5 mins read

Your Guide To Yusheng or “Lohei” at Singapore’s Chinese New Year

By LingoAce SG Team |SG |February 7, 2024

Chinese Cultures

Lohei Tradition in Singapore

During the Chinese New Year celebrations in Singapore, tossing Lohei is a cherished tradition that happens every year during reunion dinner. It involves vibrant tables decorated with colorful vegetables, symbolizing the prosperity desired for the upcoming year. As the name Yusheng, or more commonly known as “Lohei” suggests, one is supposed to toss the salad as high as possible before eating, as it directly translates in Cantonese to ‘tossing good fortune’. 

It is believed that the higher the toss, the greater the blessings for the participants throughout the year. This mystical belief adds anticipation and excitement to each toss as families and friends gather for this age-old ritual to an auspicious year ahead. 

The Lohei we know today as the "Seven-Colored Prosperity Toss" originated in 1960s Singapore. Reflecting the city-state's diverse culture, this dish blends flavors and traditions from various culinary backgrounds. Known as the "Fortune Toss" or "New Year Toss," Lohei embodies innovation and adaptation, hallmarks of Singaporean cuisine. 

At the heart of the Lohei experience are the Yu sheng sayings, or Lohei sayings, each carrying deep symbolism. They evoke abundance, wealth, and success, infusing the dish with profound meaning. With each ingredient having a specific meaning and auspicious saying behind it, tossing the annual Lohei represents one’s wishes and aspirations, becoming a canvas for expressing hopes for the year ahead. 

As this dish is often associated with thriving businesses, it's popular among entrepreneurs during the Chinese New Year. The higher the toss, the closer the wishes come to reality! So, let's make a mess and enjoy the festivities! After the toss, simply wrap the newspaper used on the table and dispose of it, making cleanup a breeze! 

Lohei Ingredients and Its Various Significance 

1. 年年有余 (nián nián yǒu yú) - Abundance Throughout the Year 

- 生鱼 (shēng yú) - Raw Fish 

- Symbolism: Signifies surplus wealth, food, and even scores in exams. The word "余" (yú) for surplus sounds like "fish" in Chinese, hence the addition of raw fish slices in the salad. 


2. 大吉大利 (dà jí dà lì) - Great Luck and Fortune 

- 柚子 (yòu zi) - Pomelo 

- Symbolism: Indicates the arrival of auspiciousness and smooth sailing. 

3. 招财进宝 (zhāo cái jìn bǎo) - Attracting Wealth and Treasure 

- 胡椒粉和五香粉 (hú jiāo fěn hé wǔ xiāng fěn) - Pepper and Five Spice Powder 

- Symbolism: Attracts wealth and auspiciousness. These ingredients are often packed in red packets, similar to the ones given during the lunar new year, symbolizing good luck and fortune.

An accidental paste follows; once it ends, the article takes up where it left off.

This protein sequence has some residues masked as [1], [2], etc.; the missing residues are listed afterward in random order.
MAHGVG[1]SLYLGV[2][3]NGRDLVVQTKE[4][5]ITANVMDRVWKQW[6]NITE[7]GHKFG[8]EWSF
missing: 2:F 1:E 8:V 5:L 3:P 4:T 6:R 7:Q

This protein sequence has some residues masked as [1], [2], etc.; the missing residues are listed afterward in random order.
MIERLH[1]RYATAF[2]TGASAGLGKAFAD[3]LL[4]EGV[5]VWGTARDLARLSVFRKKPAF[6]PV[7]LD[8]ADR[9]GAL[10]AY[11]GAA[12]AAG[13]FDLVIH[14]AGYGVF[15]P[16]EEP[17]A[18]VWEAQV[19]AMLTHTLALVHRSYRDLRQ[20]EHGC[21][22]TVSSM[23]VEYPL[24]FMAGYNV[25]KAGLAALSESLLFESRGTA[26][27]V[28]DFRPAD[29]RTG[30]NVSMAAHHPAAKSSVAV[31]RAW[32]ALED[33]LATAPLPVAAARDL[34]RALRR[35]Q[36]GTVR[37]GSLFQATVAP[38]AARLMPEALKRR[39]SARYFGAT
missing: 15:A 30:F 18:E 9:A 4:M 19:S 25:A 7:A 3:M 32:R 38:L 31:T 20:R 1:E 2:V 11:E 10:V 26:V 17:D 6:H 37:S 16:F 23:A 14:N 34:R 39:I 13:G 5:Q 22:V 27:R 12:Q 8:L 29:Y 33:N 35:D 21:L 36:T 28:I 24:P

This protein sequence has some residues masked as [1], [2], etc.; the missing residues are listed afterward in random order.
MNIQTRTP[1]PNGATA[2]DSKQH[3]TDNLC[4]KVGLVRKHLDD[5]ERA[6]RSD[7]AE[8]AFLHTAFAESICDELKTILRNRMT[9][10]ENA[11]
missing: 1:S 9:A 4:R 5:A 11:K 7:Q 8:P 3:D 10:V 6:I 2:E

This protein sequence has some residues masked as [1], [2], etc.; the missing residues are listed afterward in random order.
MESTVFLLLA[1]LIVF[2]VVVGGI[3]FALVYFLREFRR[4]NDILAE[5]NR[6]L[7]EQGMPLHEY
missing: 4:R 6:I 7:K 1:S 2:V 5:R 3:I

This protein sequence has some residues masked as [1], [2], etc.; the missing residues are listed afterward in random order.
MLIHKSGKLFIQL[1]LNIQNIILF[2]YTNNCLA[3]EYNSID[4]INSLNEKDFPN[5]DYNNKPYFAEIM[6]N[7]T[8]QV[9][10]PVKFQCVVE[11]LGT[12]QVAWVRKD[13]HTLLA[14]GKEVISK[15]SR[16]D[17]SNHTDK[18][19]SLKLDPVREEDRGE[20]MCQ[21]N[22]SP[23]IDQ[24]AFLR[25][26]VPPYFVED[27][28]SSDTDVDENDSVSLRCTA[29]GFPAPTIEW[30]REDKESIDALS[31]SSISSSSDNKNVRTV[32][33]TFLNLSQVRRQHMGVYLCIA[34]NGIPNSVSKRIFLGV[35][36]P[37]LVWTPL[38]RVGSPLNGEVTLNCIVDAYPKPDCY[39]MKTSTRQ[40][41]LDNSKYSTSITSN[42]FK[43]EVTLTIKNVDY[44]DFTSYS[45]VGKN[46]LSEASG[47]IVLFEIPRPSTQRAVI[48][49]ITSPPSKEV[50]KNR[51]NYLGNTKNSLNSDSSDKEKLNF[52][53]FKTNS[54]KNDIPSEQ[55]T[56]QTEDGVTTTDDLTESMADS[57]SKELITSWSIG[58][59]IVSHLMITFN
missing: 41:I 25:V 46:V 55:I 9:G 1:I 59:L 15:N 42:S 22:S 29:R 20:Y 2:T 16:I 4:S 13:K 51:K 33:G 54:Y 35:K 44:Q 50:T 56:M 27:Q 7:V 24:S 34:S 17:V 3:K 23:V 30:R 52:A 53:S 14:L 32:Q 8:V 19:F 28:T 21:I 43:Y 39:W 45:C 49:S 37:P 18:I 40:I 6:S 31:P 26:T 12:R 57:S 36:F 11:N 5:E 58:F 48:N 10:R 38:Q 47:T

4. 财源广进, 一本万利 (cái yuán guǎng jìn, yī běn wàn lì) - Wide Flow of Wealth, Profit in Every Venture 

- 油 (yóu) - Oil 

- Symbolism: Represents the flow of wealth from all directions. 

5. 鸿运当头 (hóng yùn dāng tóu) - Good Luck is Approaching 

- 红萝卜 (hóng luó bo) - Carrots 

- Symbolism: Red symbolizes luck, and "鸿运" (hóng yùn) sounds like "red" in Chinese, indicating luck. 

6. 青春常驻 (qīng chūn cháng zhù) - Youthful Vigor Everlasting 

- 青萝卜 (qīng luó bo) - Green Radish 

- Symbolism: Signifies perpetual youthfulness and vitality. 

7. 步步高升, 风生水起 (bù bù gāo shēng, fēng shēng shuǐ qǐ) - Rapid Progress, Prosperity Flourishes 

- 白萝卜 (bái luó bo) - White Radish 

- Symbolism: Signifies thriving careers, job promotions, and reaching the pinnacle of success. 

8. 金银满屋, 生意兴隆 (jīn yín mǎn wū, shēng yì xīng lóng) - House Filled with Gold and Silver, Business Flourishes 

- 芝麻和花生 (zhī má hé huā shēng) - Sesame Seeds and Crushed Peanuts 

- Symbolism: Represents a home filled with wealth and prosperity. 

9. 满地黄金 (mǎn dì huáng jīn) - Gold Everywhere 

- 薄脆饼干 (báo cuì bǐng gān) - Golden Crackers 

- Symbolism: Implies endless wealth. The crispy golden crackers resemble pieces of gold. 

10. 甜甜蜜蜜 (tián tián mì mì) - Sweet and Blissful 

- 酸梅酱 (suān méi jiàng) - Plum Sauce 

- Symbolism: Represents a life as sweet and blissful as plum sauce. 

 How Lohei Has Changed Over The Years

As Lohei evolves, so do its ingredients and techniques. While rooted in tradition, modern versions embrace innovation, catering to changing tastes.In Guangdong, Lohei is traditionally made with snakehead fish, while in Singapore, due to the prevalence of mackerel, it's commonly made with mackerel. However, in the 1990s, some restaurants started using salmon to cater to the younger generation's preference for Japanese cuisine. 

In 2015, due to several cases of streptococcal infections associated with the consumption of Chinese-style Lohei, the Singapore government indefinitely banned the sale of raw fish dishes. Since then, mackerel has disappeared from Singaporeans' New Year Lohei, and salmon has become the mainstream choice. 

With a growing emphasis on healthy eating, many restaurants have also introduced healthier versions of Lohei, incorporating more vegetables and fruits or using olive oil, lemon, or grape vinegar instead of traditional sweet and sour sauce.  

Through various refinements, Lohei has become an indispensable dish for festive occasions. Watch this video to see LingoAce's children sharing with you the various steps and meanings of tossing the raw fish salad!

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